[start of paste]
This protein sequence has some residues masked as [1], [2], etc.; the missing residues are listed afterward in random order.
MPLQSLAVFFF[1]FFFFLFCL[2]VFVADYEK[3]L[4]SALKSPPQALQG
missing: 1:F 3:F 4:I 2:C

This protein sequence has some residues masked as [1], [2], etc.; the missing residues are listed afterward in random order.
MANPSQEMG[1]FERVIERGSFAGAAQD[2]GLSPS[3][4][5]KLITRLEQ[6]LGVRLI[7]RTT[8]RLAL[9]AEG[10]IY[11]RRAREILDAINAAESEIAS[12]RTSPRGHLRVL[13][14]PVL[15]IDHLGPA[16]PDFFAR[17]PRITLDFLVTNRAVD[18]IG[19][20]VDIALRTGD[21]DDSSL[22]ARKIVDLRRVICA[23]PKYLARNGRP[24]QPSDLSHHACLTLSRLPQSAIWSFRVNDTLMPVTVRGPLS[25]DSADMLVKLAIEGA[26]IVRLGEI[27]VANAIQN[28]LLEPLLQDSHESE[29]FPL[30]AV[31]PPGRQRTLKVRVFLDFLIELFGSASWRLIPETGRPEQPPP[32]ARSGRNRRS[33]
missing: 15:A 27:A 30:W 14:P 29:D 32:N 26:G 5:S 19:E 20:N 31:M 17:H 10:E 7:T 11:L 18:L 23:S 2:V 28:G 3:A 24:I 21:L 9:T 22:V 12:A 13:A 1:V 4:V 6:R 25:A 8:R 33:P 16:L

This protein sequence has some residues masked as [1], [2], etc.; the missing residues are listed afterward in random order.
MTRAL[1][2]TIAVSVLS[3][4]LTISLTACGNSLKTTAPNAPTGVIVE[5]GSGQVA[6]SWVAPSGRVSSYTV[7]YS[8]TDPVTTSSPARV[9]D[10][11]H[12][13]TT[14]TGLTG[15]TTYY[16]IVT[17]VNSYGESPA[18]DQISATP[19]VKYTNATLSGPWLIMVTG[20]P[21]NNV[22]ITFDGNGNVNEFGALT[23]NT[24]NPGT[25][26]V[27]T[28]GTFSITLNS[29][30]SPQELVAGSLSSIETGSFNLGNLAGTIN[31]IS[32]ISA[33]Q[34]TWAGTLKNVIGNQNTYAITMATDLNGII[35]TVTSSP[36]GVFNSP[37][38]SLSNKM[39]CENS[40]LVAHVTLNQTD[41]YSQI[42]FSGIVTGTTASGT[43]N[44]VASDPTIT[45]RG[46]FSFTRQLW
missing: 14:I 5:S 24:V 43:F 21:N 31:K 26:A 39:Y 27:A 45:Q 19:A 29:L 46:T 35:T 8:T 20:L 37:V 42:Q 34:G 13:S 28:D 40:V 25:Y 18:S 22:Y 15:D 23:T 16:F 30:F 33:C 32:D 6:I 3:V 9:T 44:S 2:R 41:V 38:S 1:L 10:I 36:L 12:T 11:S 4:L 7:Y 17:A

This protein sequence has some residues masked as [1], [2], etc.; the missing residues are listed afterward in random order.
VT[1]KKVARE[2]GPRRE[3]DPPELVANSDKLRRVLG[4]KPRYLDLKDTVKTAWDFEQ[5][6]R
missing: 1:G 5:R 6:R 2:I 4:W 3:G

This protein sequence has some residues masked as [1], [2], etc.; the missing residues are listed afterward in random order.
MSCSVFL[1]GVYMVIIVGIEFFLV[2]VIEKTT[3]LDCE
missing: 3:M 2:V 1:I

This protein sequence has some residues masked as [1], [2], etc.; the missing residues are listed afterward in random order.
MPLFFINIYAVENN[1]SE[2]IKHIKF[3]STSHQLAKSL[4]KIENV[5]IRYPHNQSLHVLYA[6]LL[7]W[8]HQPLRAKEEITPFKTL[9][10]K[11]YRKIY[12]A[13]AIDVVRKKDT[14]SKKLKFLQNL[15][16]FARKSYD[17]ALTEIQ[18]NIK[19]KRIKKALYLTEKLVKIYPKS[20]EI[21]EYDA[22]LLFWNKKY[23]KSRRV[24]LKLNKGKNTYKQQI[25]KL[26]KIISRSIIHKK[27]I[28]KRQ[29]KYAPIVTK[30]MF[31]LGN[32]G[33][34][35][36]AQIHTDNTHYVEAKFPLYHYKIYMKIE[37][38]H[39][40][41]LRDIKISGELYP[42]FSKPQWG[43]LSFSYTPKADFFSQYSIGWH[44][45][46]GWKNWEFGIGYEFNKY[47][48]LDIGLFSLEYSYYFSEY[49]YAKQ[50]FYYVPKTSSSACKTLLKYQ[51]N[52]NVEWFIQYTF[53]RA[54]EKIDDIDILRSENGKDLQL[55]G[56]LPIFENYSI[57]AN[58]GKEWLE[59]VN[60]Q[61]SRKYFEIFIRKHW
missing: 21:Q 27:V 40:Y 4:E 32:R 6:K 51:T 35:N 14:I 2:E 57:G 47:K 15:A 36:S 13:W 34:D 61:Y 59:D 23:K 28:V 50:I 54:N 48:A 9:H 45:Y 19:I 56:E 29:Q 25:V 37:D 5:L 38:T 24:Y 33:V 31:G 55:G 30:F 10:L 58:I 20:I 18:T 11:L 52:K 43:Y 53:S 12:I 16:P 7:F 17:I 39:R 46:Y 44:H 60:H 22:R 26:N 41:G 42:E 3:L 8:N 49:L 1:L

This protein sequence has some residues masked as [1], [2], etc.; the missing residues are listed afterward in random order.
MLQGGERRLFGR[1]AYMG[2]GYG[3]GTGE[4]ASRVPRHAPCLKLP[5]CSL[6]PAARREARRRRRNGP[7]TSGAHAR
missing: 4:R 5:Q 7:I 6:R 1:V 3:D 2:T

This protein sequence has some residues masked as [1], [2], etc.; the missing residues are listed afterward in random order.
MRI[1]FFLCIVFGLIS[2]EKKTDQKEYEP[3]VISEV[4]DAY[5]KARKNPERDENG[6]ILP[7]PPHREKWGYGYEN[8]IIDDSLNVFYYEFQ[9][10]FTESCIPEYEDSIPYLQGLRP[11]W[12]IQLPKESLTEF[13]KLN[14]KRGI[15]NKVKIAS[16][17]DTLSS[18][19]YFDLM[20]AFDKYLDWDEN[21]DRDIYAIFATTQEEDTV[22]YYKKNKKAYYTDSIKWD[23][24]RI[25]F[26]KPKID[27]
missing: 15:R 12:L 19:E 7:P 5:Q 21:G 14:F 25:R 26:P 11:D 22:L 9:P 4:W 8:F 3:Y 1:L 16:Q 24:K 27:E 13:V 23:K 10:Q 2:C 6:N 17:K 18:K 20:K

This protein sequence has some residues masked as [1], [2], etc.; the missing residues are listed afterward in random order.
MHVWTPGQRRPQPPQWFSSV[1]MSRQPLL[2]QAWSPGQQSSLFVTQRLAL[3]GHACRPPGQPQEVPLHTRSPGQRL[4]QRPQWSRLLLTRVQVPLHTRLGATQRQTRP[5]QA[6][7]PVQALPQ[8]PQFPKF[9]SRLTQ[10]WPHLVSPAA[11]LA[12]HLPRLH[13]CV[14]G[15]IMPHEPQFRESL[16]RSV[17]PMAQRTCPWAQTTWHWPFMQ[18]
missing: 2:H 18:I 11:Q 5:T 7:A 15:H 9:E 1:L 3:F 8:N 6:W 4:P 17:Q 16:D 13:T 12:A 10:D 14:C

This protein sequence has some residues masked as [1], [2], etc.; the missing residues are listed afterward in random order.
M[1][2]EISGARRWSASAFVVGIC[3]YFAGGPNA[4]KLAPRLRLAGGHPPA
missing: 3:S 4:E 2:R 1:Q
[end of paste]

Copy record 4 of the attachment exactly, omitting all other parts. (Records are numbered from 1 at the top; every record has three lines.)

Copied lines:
This protein sequence has some residues masked as [1], [2], etc.; the missing residues are listed afterward in random order.
VT[1]KKVARE[2]GPRRE[3]DPPELVANSDKLRRVLG[4]KPRYLDLKDTVKTAWDFEQ[5][6]R
missing: 1:G 5:R 6:R 2:I 4:W 3:G